It was on the 4th of July in the Year of Our Lord 1996 that my Grandpa, Carl Stuckwisch, died from his life on this earth and entered the nearer presence of his dear Lord Jesus Christ. I've often said that it was his real independence day. He had been to visit us in South Bend for my Ordination at the end of May and Monica's Holy Baptism on the first Sunday in June. That was the last time I got to see him alive. He returned to Seymour, Indiana, and shortly thereafter entered the hospital, where he departed in the peace and faith of Christ on this day eleven years ago.
I've mentioned before that Grandpa Stuckwisch was one of my favorite people in the world. I have fond memories of our family visits to his house as I was growing up. It was there that I usually had the joy of seeing my cousins and playing with them, but the thing I always loved best was seeing Grandpa and Grandma.
I remember how Grandpa would make jelly bread for me, as he did for himself at every meal, and we'd have our jelly bread together. He had a great back yard, not big but full of fun. When I was very small, he even kept chickens back there, til a city ordinance brought an end to that. He still had dogs, beagles I think, and I'd help him feed them whenever I was there at his house. As I got older, I learned how to play Canasta with Grandpa, and it is one of my fondest childhood memories, how I would get to play cards with him and my Dad, and sometimes others would join us, too. Fact is, I have almost nothing but wonderful memories of my time at Grandpa's house.
While my Dad was going to the seminary in the late 70s, I actually lived at Grandpa's house for a couple years, along with Mom and my younger siblings. Those were some difficult years, in many ways, but living with Grandpa and Grandma was the silver lining in that cloud. There is this happy picture in my mind of those days that I spent there in Seymour with the two of them, loving life and being so unequivocally loved. I miss my Grandpa, but I thank God for all the time I got to share with him over the years, and I rejoice in the independence that he has been granted by grace through faith in Christ.
Independence from what? Not from his body, though it suffered the curse and consequences of sin and finally succumbed to mortality. The ancient gnostics believed that the body was a prison from which the soul needed to be set free. Modern gnostics teach the same thing in a variety of ways, and I'm sorry to say that too many Christians harbor this heretical notion, as well. But we are not imprisoned in our bodies, nor is our salvation in Christ a freedom from our bodies.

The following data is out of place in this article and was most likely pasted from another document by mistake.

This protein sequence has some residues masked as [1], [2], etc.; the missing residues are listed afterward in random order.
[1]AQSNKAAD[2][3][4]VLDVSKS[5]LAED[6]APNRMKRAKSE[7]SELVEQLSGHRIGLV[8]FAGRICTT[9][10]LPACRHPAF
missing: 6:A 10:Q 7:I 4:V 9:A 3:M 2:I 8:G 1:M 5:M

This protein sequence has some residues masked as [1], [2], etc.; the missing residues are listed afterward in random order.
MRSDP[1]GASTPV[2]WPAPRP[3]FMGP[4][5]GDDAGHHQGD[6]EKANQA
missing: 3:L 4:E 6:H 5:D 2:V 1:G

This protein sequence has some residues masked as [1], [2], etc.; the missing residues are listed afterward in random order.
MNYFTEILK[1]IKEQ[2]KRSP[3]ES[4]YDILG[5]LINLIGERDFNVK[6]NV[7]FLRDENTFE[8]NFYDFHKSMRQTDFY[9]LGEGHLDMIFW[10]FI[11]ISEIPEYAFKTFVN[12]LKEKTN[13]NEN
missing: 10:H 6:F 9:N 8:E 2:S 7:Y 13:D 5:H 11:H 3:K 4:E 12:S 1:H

Our freedom in Christ Jesus is independence from sin and death. During our time on this earth, we continue to suffer the temporal consequences of the fall into sin, and we bear the weight of our mortality, but these sufferings of the present time are not even worth comparing to the glory of the age to come. Our bodies do get weak and frail, they get sick and, when we die, they return to the dust from which they were taken. But our bodies, also, those same frail bodies of sickness and death, have been redeemed and sanctified by the Lord Jesus Christ, our Savior. For we are creatures of both body and soul; indeed, we were created by the Holy Triune God for life with Himself forever in both body and soul. The Son of God, by whom all things were made, became flesh Himself, a true Man with a real body, like unto our own. It was in that body of His that He bore our sins, unto His death upon the Cross. He was crucified, died and was buried, and then He rose bodily from the grave and ascended bodily into heaven. As His sacred body was thus raised from the dust of the earth and is now seated forever at the right hand of the Father, so too shall our bodies of dust be raised and enlivened by the Holy Spirit to live forever with the Lord and our Father in heaven.
There is the question of what happens to the soul between bodily death and the resurrection of all flesh. Some Lutherans have been troubled by debates over a theory of "soul sleep," which supposes the soul to slumber peacefully in Christ until it is reunited with the resurrected body. Concerning such things, we have no absolutely clear and unambiguous Word of the Lord. But I am more inclined to believe that, even as we live in Christ throughout our pilgrimage on earth, so shall our souls live in Him, yes, even in His flesh and blood, as members of His body, when we have departed from this world to be with Him (which is far better). He is our Sabbath Rest, that is true, but that has far more to do with His sweet forgiveness of all our sins than with any snoozing. Our bodies do rest in the bosom of the earth, awaiting their raising at the last, but I do believe that the souls of the faithful departed live and move and have their being in Christ Jesus.
Grandpa Stuckwisch lived by grace through faith in Christ, and he died in that same grace and faith. He was sustained in both life and death, in both body and soul, by the Word and Spirit of God. As one of the early church fathers observed, the Lord does not deal with the soul apart from the body. His Word enters the heart and the mind through the ears. The waters of Holy Baptism cleanse our souls as they wash over our flesh. The Body and Blood of Christ Jesus are given to us Christians, to eat and to drink with the mouth, to receive Him into our mortal flesh and blood. As He who conquered sin and death in His own Body of flesh and blood, abides in us, and we abide in Him, so do our bodies also live in the hope of the resurrection and the life. In a flash, in a twinkling of an eye, we shall then be raised, and we shall be like Him. Our bodies also shall be immortal and imperishable, glorious, like unto His own glorious Body.
Happy Independence Day, Grandpa! Soli Deo Gloria Propter Christum
Old Lutheran Quote of the Day
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